Romanian royals ask Israel's help to block restitution for ex-king
Michael I stripped Jews of rights in 1940; next generation says they don't want 'blood money.'
A Romanian royal couple is trying to enlist Israel's help in their campaign against a decision taken last week by the Romanian parliament to pay restitution to the former King Michael I, now 85, who stripped Jews of their rights in 1940. The property of the king's family had been nationalized under the communist regime.
Prince Paul and Princess Lia of Romania, who have been in a dispute with Michael for years, claim that they do not seek the money for themselves.
"European courts have ruled that 62 percent of the assets belong to us, the true heirs of the Romanian royal family. And yet, we are not interested in this blood money. We are calling for the establishment of an international investigative commission that will look into this affair and award the money to Jewish causes," Prince Paul said in a press release issued Saturday.
The couple has recently appealed to several Israeli politicians, including Foreign Minister Silvan Shalom and MK Gila Gamliel (Likud). Shalom said he would consider raising the matter during the meeting today with his Romanian counterpart, Mihai-Razvan Ungureanu, who is visiting Israel.
Historians and Holocaust researchers do not consider King Michael responsible for Holocaust-era crimes against Romanian Jewry, but the royal couple claim that documents in their possession prove otherwise. They have obtained letters of support from prominent Jewish figures, among them Nazi-hunter Serge Klarsfeld, Britain's Lord Janner, and U.S. Senator Diane Feinstein.
The 19-year-old Michael I was crowned in September 1940 after his father, King Carol II, fled the country. A week after his coronation, Michael signed the law that turned Romania into a pro-Nazi dictatorship under Ion Antonescu. During the first months of his reign, Michael signed laws which stripped Jews of their property and civil rights. He did not try to prevent the expulsion of Jews from northern Romania or the pogroms against the Jews of Bucharest and Iasi.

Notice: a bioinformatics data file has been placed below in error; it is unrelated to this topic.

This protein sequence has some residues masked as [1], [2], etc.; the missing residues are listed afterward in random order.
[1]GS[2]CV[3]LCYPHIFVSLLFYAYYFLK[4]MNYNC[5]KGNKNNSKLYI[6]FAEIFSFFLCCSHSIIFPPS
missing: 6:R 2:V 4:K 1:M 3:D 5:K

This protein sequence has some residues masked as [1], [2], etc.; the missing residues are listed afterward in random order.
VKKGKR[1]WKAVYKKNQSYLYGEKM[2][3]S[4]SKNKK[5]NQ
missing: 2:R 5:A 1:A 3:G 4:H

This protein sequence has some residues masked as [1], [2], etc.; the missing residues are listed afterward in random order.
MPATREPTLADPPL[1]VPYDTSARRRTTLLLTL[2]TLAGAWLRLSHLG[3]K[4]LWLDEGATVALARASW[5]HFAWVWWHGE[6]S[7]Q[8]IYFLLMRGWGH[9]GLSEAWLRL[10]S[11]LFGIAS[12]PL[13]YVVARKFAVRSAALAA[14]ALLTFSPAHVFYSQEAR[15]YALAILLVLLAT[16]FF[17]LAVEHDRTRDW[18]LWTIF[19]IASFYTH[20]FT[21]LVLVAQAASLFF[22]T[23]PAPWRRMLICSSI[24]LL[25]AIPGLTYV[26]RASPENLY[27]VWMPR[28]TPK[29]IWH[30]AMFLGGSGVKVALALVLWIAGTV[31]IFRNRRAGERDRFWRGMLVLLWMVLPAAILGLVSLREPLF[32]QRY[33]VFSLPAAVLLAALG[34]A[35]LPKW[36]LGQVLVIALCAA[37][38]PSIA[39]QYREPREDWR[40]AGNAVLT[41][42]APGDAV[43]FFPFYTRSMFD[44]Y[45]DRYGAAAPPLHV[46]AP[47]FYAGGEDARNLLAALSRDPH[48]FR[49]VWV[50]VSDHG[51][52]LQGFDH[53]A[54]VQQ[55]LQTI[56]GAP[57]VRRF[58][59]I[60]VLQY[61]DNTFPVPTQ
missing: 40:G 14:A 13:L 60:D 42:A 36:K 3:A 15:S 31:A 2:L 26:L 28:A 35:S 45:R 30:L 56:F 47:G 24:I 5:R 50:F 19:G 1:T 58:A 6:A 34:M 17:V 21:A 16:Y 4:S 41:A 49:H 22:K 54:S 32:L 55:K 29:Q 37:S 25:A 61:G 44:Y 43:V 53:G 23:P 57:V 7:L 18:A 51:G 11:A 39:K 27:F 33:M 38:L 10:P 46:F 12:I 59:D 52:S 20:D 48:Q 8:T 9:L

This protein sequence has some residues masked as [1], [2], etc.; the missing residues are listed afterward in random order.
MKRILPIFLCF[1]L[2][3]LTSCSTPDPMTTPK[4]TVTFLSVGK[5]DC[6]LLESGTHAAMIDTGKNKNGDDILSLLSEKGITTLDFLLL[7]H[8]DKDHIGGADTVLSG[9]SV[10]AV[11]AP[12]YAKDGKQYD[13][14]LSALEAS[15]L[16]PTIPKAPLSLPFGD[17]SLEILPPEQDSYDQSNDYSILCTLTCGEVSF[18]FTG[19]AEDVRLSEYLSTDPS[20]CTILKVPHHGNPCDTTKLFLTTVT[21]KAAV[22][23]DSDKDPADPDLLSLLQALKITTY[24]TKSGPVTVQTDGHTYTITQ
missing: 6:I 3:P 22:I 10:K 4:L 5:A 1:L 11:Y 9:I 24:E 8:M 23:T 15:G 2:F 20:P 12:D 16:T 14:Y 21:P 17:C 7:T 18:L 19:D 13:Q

According to Yad Vashem Holocaust Martyrs' and Heroes' Remembrance Authority, some 420,000 Romanian Jews perished during Antonescu's rule. In August 1944, the young king played a crucial role in the success of a coup, when he deposed Antonescu. Michael was forced to give up the throne and leave the country in 1947, under pressure from the country's communist regime. The royal family's property was nationalized shortly thereafter.
Michael spent the Cold War years in Britain and Switzerland, earning a living as a farmer, test pilot and stock broker. In the late 1990s he regained Romanian citizenship and began a campaign to restore the royal family's property. In 2001, after the reelection of Ion Iliescu, Michael was accorded the status and benefits of a former head of state.
Last Wednesday, Romania's lower house of parliament approved an agreement granting the former king compensation for part of the royal property. The law formalizing the agreement was previously approved by the upper house, but it required the president's signature to be validated. Under the agreement, Michael stands to get some 30 million euros.
Prince Paul and his wife, Princess Lia, who is visiting Israel, say that Michael is a Nazi war criminal responsible for crimes against Romanian Jews in the Holocaust. They point to the anti-Semitic laws the king approved, and photographs showing him performing the raised-arm salute. So far, they have managed to persuade several Romanian parliament members to work for cancellation of the compensation agreement.
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